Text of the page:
Apple Ranked as World's Top Semiconductor Customer in 2011
Back in June of last year, IHS iSuppli reported that Apple had become the world's largest buyer of semiconductors in 2010, jumping past HP and Samsung to top the list with $17.5 billion in spending. Apple's lead was expected to grow in 2011 on continued strength of the iPhone, iPad, and MacBook Air, all of which contain substantial NAND flash memory, which has become a primary driver of semiconductor markets due to the booming mobile device landscape.
Research firm Gartner is out today with a new report that appears to utilize a somewhat different methodology in calculating semiconductor expenditures but which now comes to the same conclusion as IHS Suppli's earlier report. According to Gartner, Apple became the world's largest semiconductor customer in 2011 as measured by total silicon content in all products designed by Apple and its competitors, known as Design TAM.
Gartner pegs Apple's year-over-year growth for 2011 at 34.6%, easily topping the growth of other top semiconductor customers and allowing it to leapfrog Samsung and a sliding HP for the top spot in the rankings. According to the report, semiconductor purchases for Apple's products came in at $17.3 billion in 2011, ahead of Samsung's $16.7 billion and HP's $16.6 billion purchases.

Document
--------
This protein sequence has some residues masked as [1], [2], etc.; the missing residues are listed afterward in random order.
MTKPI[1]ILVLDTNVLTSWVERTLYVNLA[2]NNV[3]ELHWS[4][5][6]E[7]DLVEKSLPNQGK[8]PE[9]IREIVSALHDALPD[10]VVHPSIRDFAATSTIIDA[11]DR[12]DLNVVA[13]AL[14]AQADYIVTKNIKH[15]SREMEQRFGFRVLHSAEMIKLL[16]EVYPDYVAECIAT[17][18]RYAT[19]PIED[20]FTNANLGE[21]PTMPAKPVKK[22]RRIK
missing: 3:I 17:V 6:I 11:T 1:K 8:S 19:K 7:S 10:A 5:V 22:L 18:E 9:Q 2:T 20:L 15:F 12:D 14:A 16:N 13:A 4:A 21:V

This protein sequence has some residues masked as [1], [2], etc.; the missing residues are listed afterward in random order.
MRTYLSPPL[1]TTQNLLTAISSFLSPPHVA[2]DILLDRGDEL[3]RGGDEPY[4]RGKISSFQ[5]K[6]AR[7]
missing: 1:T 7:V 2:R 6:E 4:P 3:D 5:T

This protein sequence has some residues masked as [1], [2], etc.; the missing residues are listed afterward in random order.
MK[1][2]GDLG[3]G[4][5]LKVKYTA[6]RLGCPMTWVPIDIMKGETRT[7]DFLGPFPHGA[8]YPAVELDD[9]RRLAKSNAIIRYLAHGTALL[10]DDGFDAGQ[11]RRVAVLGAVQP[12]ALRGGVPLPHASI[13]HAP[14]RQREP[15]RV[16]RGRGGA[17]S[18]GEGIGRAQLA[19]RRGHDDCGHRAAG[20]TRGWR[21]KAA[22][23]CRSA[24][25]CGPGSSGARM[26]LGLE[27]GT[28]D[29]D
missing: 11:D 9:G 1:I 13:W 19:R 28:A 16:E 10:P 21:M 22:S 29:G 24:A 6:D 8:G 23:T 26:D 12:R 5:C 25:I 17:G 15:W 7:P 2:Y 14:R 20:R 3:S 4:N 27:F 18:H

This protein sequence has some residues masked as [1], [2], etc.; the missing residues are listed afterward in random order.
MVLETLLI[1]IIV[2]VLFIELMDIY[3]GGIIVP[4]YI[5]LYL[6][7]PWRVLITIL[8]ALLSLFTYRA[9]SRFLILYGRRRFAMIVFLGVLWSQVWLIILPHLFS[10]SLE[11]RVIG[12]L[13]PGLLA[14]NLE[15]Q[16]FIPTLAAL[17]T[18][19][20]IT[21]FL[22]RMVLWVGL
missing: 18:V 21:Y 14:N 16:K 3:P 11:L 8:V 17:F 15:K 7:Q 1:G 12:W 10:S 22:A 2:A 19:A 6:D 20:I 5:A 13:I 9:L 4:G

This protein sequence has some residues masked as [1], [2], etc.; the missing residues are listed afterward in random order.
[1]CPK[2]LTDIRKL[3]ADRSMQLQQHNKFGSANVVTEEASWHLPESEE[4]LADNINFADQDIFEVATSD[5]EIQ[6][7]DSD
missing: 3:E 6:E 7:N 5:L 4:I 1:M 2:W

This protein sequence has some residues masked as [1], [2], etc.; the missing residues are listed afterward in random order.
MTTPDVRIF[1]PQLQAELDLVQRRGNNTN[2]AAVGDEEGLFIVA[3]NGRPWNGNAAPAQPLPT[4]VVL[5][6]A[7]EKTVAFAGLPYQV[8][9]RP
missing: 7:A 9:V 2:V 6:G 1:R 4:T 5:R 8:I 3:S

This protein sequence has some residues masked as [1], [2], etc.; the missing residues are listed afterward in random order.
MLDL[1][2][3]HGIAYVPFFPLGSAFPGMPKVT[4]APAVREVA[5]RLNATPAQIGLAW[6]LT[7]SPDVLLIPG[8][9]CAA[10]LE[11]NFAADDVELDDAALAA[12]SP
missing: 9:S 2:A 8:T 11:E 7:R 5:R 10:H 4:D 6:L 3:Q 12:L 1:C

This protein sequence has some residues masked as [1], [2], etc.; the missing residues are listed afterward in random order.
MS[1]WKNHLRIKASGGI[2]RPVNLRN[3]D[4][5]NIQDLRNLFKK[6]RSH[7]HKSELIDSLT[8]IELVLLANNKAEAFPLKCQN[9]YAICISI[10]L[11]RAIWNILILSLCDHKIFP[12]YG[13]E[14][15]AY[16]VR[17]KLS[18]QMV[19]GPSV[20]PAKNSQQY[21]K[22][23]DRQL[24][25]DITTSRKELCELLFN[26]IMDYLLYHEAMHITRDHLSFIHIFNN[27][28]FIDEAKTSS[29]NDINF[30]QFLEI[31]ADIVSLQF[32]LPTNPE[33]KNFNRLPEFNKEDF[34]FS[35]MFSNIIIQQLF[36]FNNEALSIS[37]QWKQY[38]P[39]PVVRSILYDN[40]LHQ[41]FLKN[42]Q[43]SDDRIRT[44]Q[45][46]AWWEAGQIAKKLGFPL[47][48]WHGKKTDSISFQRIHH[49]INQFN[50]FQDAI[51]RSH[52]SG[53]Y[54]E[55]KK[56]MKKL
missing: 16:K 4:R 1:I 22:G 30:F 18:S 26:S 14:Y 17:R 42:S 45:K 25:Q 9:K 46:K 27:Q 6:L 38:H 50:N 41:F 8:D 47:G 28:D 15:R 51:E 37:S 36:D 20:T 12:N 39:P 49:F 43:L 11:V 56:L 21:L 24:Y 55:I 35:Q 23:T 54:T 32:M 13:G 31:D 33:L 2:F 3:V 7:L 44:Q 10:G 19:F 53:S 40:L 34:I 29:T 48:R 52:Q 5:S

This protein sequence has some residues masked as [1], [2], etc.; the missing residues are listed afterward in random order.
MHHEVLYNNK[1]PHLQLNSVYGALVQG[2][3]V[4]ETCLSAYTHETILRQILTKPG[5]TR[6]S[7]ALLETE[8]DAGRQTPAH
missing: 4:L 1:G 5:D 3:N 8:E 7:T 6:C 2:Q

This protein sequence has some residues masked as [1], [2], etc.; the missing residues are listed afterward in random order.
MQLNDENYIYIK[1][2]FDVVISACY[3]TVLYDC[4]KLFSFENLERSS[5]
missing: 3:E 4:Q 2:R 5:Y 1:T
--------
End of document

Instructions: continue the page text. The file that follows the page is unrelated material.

iSuppli's report from last year highlighted the vast differences in Apple's and HP's markets, with Apple's semiconductor usage being driven by mobile devices and HP's by traditional computer products. Gartner notes that mobile devices and solid-state drives are indeed now the major drivers of semiconductor usage.
"The major growth drivers in 2011 were smartphones, media tablets and solid-state drives (SSDs)," said Masatsune Yamaji, principal research analyst at Gartner. "Those companies that gained share in the smartphone market, such as Apple, Samsung Electronics and HTC, increased their semiconductor demand, while those who lost market share in this segment, such as Nokia and LG Electronics, decreased their semiconductor demand.
Gartner distinguishes Design TAM from Purchasing TAM, which would attribute to a given company only the amount actually purchased by the company. As an example of the difference between the two metrics, semiconductors purchased by a third-party manufacturing partner would generally count toward the primary company's Design TAM but not its Purchasing TAM.